INTRODUCTION Hydrogen is an interesting energy vector and among the various renewable feedstocks, bioethanol is known to be a promising raw material for sustainable hydrogen production through steam reforming. It can be produced through a relatively well assessed biomass fermentation process and it is expected to be industrially available on a large scale in the near future, also starting from 2nd generation biomass, i.e. not competing with the food and food chain. However, in spite of a comprehensive advancement of the research on the related technologies, studies on the real feasibility of its application in economic terms are currently lacking. For this reason, an economic assessment was carried out in this study after the process simulation and optimisation of a bioethanol-to-hydrogen plant. Previous works about the feasibility of power cogeneration through fuel cells (5 kWel + 5 kWth) using bioethanol with different concentration were proposed1. The system was constituted of several reactors in series for hydrogen production (Steam Reforming unit), purification (High-Temperature Water Gas Shift, Low-Temperature Water Gas Shift, Methanator) and by a polymer electrolyte membrane fuel cell with the given power size. However, the process was studied for a small-scale hydrogen production (6.5 Nm3/h), only, to demonstrate the feasibility for a small scale residential use. The bioethanol steam reforming on a large scale represents a route for renewable hydrogen production. To better examine its potentialities, the process was here directed to hydrogen production, only, without considering any power generation downstream or other further uses of hydrogen. The plant was designed, optimised and sized as for the main economic evaluation parameters to estimate its feasibility. EXPERIMENTAL/THEORETICAL STUDY The process was assessed using the AspenONE Engineering Suite® (v.9.1). The flowsheet has been designed and optimized using the sequential-modular Aspen Plus® process simulator. A capacity of 40,000 ton/y of bioethanol has been chosen based on the nominal capacity of a second generation bioethanol production plant currently commercialized. The economic assessment was evaluated using the databanks of Aspen Process EconomicAnalyzer® and updated to the current time using a project capital escalation of 2. RESULTS AND DISCUSSION Various economic indicators were used to assess the sustainability of the process. Among them the minimum hydrogen selling price stating from different types and purities of bioethanol was compared as follows (1G, 2G = 1st or second generation bioethanol; 100, 90, 40 = wt% of ethanol in water)2. CONCLUSION Concerning the 1st generation bioethanol, the use of 90% purity led to a selling price decreased by 8% compared to the pure Bio100-1G, whereas the use of Bio50 led to a 42% lower price. 2nd generation bioethanol is sustainable only by exploiting diluted solutions. These data refer to a total production of 7,793 ton/year of H2 (9,886 Nm3 h-1) starting from 40,000 ton/year of bioethanol. REFERENCES 1. I. Rossetti et al., Chem. Eng. J. 281, 1036 (2015) 2. M. Compagnoni et al., Energy&Fuels 31, 12988 (2017)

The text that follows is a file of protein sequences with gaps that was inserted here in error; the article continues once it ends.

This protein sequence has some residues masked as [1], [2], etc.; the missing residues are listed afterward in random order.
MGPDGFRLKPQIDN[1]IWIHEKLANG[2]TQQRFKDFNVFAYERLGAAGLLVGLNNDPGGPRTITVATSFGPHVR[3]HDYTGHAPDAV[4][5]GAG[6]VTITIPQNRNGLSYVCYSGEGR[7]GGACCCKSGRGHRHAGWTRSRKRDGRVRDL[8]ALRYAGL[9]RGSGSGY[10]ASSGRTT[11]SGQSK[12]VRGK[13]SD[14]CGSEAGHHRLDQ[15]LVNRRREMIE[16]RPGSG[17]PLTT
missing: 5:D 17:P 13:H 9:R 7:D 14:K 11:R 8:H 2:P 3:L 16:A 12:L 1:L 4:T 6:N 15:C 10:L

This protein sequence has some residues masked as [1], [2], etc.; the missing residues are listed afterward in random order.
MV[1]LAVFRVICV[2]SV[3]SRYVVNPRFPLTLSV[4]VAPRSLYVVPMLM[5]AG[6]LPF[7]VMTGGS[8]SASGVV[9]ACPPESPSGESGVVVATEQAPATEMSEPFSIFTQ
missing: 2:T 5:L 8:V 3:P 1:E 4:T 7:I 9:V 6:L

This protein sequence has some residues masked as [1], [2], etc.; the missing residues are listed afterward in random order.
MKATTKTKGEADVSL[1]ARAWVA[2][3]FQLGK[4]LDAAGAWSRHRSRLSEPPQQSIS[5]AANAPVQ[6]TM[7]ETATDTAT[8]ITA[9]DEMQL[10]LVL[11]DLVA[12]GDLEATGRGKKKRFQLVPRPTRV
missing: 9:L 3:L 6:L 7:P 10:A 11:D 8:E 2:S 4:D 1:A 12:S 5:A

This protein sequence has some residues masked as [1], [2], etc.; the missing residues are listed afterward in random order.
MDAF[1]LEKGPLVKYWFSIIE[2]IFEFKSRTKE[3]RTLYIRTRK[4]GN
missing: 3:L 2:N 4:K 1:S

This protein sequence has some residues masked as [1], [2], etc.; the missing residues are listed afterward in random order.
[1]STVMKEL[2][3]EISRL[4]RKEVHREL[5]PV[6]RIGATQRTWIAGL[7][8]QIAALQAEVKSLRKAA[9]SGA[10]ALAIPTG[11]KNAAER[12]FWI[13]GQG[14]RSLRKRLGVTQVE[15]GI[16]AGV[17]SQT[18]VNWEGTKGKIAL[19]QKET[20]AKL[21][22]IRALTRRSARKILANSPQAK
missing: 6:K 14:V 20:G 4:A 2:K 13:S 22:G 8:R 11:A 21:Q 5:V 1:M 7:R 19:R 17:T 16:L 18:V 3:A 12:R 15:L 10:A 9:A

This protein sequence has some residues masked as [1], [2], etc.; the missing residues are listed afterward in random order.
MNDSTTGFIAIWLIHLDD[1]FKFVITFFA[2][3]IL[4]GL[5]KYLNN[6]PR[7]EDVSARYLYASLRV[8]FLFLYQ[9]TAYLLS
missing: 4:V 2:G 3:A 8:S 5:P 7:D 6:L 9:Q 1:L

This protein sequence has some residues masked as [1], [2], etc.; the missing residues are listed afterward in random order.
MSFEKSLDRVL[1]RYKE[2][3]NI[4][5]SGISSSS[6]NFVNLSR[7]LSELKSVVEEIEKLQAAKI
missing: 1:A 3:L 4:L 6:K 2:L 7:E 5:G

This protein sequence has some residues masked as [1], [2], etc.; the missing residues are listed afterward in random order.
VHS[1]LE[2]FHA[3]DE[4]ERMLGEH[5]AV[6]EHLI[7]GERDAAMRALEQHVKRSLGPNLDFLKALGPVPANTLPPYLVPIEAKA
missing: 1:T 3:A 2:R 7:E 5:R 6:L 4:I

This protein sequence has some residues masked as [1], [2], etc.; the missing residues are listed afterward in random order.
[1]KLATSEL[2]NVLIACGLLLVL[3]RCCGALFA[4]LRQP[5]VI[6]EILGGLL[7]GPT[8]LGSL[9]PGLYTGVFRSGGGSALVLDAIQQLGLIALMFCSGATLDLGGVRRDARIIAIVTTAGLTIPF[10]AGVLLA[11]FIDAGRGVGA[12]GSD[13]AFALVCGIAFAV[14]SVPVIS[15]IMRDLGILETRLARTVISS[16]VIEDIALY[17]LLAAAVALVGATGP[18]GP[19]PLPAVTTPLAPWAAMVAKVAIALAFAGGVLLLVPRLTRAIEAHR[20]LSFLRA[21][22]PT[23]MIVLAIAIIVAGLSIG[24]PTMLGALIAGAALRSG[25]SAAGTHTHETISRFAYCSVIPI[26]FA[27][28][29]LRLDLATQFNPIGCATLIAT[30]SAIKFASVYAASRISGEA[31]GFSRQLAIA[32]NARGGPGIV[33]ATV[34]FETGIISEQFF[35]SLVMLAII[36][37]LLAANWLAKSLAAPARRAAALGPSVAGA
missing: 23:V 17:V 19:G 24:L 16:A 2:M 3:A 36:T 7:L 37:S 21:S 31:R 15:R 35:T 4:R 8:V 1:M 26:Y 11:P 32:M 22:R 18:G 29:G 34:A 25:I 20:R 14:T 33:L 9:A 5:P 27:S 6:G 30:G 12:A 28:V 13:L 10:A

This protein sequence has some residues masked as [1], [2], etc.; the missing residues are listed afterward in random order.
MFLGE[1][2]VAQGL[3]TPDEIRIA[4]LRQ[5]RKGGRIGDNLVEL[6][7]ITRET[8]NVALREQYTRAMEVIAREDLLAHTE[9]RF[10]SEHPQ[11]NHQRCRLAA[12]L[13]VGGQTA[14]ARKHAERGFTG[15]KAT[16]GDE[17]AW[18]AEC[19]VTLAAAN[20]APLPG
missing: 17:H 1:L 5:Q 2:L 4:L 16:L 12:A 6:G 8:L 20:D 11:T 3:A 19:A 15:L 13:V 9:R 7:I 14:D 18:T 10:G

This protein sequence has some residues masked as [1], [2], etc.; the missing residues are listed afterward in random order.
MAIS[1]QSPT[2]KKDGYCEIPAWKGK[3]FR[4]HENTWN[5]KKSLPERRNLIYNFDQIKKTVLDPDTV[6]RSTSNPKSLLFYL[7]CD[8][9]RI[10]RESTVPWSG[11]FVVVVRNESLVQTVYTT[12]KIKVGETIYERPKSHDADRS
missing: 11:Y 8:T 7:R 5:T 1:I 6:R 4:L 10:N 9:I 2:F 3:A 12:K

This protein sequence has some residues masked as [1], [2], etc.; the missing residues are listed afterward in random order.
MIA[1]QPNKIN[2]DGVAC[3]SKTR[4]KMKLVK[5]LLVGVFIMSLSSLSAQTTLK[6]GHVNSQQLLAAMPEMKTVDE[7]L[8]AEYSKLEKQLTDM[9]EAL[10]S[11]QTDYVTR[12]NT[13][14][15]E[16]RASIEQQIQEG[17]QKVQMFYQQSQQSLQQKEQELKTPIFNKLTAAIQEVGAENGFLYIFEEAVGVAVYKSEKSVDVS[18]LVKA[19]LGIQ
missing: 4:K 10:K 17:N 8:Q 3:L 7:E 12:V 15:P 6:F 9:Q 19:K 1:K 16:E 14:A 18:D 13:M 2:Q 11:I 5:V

Settore ING-IND/25 - Impianti Chimici
Hydrogen Production by Exploiting Diluted Second Generation Bio-ethanol: Process Design and Economic Assessment / I. Rossetti, A. Tripodi, G. Ramis. ((Intervento presentato al convegno ANM tenutosi a Aveiro nel 2018.
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Utilizza questo identificativo per citare o creare un link a questo documento: http://hdl.handle.net/2434/618478